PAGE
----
Former Ferrari salesman Robert “Bud” Root is suing Ferrari of Palm Beach for wrongful dismissal, alleging the dealer fired him after he discovered that a Ferrari DEIS tool was being used to roll back odometers. He also claims discrimination due to his old age.
Root’s claim states that Ferrari’s Italian headquarters has been producing and distributing these devices to dealerships worldwide. It also says that Ferrari must give authorization every time one of the tools is used â€” a potentially damaging allegation for the supercar manufacturer.
“The development, distribution, and licensing of a device,” said David Brodie, Root’s lawyer, “which authorized and empowers Ferrari dealerships and technicians to perform illegal odometer rollbacks on Ferrari vehicles is patently irresponsible and brings into question the legitimacy of Ferrari odometer readings worldwide.”
The specific vehicle in Root’s case is a 2015 Ferrari LaFerrari belonging to retired Sara Lee CEO C. Stephen McMillan. According to the lawsuit, the odometer on McMillan’s Ferrari was rolled back all the way to “0” and increased the value of the hypercar by $1 million.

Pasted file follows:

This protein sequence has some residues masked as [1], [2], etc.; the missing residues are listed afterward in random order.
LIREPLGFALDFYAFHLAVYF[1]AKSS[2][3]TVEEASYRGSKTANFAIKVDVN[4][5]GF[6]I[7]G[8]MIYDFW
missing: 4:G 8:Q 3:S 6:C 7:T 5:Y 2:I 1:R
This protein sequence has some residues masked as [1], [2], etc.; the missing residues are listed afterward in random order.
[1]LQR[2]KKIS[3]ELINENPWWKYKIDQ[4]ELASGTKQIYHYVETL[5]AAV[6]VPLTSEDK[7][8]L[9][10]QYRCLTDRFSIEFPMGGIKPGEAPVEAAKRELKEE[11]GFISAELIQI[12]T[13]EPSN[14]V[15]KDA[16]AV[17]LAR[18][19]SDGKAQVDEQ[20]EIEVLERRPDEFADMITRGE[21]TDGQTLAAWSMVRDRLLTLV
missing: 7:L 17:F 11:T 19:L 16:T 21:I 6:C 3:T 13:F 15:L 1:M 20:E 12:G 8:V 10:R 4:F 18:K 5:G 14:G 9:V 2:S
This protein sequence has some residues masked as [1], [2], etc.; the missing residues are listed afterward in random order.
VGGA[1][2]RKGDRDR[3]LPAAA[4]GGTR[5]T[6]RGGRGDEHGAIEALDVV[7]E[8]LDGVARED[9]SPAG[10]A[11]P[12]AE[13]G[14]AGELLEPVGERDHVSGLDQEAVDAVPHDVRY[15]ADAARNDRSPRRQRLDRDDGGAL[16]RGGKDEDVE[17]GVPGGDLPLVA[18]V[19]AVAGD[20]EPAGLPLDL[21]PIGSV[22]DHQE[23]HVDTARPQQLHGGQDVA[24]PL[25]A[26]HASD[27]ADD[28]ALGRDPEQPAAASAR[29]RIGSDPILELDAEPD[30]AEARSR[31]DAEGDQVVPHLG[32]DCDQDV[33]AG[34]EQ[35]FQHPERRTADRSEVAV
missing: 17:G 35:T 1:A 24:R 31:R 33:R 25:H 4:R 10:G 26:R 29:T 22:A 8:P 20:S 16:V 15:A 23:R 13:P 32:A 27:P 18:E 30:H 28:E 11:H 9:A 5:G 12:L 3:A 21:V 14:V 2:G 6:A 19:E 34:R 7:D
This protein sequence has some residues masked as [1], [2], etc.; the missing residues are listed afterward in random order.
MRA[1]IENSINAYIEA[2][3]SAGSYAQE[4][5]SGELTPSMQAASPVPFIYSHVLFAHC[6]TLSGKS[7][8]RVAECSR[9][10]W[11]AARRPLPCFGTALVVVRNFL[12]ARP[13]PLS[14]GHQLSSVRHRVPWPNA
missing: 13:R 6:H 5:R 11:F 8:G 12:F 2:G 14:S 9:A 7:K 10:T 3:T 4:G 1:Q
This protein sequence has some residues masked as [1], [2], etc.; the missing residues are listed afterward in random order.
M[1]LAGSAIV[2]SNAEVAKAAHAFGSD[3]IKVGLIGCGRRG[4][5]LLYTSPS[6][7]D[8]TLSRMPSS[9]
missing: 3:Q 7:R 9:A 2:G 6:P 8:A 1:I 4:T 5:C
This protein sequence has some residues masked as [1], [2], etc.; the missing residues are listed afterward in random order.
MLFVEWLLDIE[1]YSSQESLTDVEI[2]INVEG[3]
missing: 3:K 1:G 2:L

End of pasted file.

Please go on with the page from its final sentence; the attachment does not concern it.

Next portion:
McMillan allegedly approached the technician and offered him money under the table to perform the rollback for him. Root claims he was fired for objecting to the practice, though his employer cites arranging an odometer rollback as the reason for his firing. Ferrari of Palm Beach is part of New Country Motorcars Group.
The lawsuit claims that manuals published by the company exist that describe to technicians how to roll back a Ferrari odometer to “0.” The manuals allegedly date to as early as April 2010, and the litigant says he suspects rollbacks were performed on cars as recently as March 2015 at Ferrari’s factory in Italy.
Root has since been rehired by the Ferrari dealer, where he allegedly faces retaliation measures, but the practice of making odometers read a lower number of miles than the car has actually driven remains completely illegal. His claim creates an infinitely larger headache for Ferrari than any wrongful termination suit could.
[Source: Daily Mail] [Image: Ferrari N.V.]